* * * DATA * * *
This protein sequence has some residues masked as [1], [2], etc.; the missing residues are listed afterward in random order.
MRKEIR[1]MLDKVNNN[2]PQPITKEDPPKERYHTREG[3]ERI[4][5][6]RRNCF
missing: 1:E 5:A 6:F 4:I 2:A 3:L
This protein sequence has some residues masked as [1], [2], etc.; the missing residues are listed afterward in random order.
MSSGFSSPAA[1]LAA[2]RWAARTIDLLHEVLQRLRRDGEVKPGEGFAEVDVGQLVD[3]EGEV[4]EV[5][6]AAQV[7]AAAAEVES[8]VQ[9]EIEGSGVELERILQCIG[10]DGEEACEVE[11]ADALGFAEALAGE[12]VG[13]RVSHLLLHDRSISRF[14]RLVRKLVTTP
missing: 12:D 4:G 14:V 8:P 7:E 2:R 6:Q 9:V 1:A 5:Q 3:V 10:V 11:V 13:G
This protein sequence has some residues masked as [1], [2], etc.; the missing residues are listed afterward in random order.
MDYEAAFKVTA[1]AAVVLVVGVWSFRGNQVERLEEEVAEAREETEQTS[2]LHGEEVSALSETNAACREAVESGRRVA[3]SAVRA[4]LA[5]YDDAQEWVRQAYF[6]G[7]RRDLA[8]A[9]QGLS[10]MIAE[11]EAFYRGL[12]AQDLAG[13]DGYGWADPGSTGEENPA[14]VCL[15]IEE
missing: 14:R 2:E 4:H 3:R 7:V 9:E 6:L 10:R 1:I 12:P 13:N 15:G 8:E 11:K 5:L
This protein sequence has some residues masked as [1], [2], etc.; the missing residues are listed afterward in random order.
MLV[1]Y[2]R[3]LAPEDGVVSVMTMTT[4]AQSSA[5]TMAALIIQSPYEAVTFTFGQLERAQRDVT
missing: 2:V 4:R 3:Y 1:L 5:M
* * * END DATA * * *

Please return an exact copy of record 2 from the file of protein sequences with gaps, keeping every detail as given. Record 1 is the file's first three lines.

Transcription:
This protein sequence has some residues masked as [1], [2], etc.; the missing residues are listed afterward in random order.
MSSGFSSPAA[1]LAA[2]RWAARTIDLLHEVLQRLRRDGEVKPGEGFAEVDVGQLVD[3]EGEV[4]EV[5][6]AAQV[7]AAAAEVES[8]VQ[9]EIEGSGVELERILQCIG[10]DGEEACEVE[11]ADALGFAEALAGE[12]VG[13]RVSHLLLHDRSISRF[14]RLVRKLVTTP
missing: 12:D 4:G 14:V 8:P 7:E 2:R 6:Q 9:V 1:A 5:Q 3:V 10:V 11:V 13:G